Monday, August 05, 2013

Writing Styles: Another Excuse for a List

The other day I was thinking of how much has changed in the publishing world and my writing. The publishing world is something I cannot control, even by self-publishing. People will buy what they want to buy, no matter how much you advertise or if the book is published by a big five (formerly six) or small press.

So I rather talk about what I can control: my writing.

No way would I say my writing is at the level I want, but I can easily say it’s many times better than when I wrote my first book. It was a medieval with the unique (not!) title of DARK DESIRES. Go to Amazon and type that title under a search for books, and you’ll see what I mean. It has been a common title for many years.

My first 40,000 word book took several years to write, and thankfully I had the sense not to send it out to editors and agents. Bless their hearts. They had to deal with several others I finished after that one.

What are a few things I learned about myself and writing in general? Do you feel a list coming on? Oh, yes, I do love them.
  1.  I needed to work on my grammar. Now I’m a proud owner of at least eight grammar books. And I still work on it. I swear!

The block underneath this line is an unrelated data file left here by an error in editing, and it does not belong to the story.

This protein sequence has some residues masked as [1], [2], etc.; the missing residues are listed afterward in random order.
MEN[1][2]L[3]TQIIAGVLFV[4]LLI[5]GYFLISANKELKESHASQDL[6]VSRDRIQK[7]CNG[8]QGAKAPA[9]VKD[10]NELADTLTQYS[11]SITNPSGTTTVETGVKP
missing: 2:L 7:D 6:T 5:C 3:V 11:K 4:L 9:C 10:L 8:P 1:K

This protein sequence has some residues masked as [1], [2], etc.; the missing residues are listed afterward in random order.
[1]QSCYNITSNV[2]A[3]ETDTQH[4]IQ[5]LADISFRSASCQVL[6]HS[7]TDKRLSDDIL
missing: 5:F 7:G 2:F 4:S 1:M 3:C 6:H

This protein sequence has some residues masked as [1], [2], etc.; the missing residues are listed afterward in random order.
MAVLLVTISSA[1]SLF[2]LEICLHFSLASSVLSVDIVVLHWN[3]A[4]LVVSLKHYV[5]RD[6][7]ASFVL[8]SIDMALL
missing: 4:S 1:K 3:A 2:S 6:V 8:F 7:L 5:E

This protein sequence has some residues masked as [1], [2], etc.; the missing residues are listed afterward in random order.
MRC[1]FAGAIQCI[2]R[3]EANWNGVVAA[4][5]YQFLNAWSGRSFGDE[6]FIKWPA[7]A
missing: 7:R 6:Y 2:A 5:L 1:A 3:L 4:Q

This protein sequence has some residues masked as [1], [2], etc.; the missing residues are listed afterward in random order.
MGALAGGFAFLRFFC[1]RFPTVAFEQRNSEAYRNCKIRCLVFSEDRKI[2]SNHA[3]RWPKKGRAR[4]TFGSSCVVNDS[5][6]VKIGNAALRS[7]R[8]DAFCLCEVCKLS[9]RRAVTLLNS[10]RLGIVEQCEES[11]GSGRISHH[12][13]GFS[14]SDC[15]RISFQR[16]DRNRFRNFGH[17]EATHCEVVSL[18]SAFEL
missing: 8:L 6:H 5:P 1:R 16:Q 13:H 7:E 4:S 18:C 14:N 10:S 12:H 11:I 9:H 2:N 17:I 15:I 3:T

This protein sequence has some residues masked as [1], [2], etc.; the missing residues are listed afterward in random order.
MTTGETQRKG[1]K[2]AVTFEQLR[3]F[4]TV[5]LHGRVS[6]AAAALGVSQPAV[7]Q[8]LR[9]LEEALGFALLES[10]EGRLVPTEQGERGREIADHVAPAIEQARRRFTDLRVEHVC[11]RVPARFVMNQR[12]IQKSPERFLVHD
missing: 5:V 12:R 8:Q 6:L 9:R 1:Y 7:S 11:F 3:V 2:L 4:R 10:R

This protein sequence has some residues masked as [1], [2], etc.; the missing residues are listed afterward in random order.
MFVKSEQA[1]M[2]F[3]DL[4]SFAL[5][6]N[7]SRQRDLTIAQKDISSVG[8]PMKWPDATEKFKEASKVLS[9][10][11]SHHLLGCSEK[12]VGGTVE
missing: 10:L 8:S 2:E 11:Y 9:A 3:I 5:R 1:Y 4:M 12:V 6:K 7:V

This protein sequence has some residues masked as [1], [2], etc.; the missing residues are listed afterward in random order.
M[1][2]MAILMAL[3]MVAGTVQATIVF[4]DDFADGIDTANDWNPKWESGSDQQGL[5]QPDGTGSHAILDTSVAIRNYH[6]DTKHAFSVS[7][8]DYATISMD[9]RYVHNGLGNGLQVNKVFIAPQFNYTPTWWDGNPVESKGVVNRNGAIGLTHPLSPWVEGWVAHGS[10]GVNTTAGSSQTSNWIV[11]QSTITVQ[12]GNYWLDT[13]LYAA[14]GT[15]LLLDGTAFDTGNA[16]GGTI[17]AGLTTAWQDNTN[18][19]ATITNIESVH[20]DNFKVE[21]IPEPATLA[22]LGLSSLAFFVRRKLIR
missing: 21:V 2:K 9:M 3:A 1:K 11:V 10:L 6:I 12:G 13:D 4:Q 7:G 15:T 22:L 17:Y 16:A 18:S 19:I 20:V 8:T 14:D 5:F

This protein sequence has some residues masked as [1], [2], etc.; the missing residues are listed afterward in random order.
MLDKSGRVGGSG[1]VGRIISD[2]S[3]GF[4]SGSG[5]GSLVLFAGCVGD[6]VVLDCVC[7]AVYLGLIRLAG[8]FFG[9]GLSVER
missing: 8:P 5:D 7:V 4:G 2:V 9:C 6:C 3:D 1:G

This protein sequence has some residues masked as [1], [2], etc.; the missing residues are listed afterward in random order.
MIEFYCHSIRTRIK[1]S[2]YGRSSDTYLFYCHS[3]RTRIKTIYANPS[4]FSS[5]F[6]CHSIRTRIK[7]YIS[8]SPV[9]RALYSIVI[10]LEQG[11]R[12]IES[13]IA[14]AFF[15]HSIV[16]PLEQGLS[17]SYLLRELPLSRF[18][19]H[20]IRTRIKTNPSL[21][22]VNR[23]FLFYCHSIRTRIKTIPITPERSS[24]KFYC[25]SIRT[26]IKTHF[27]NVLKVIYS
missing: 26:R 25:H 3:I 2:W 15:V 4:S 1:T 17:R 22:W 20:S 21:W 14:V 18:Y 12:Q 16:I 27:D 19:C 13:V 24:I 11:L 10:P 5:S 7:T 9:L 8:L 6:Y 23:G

2. The more I learn about writing, the longer my books become.
  3.  The average adult reads at a 9th grade level (Click here to find out more. Under Readability and newspaper readership). So I believe simple is best and I've found my favorite authors unknowingly do the same. This is more to do with sentence structure and word choice, and my preference to entertain and not educate.
  4. I've learned to keep my plots simple with only a few but hopefully surprising twists. The more complicated, the more confusing the book becomes and the bigger chance for plot holes.
  5. I usually keep to no more than two Point Of Views in one book. Will that change later? Not sure. I just know if I’m reading a book with multiple POVs (let’s say four or more), I become frustrated. “When is she going to return to the people I really care about?” “The hell with the main characters, I like the secondary characters better! Why didn't she write their book?”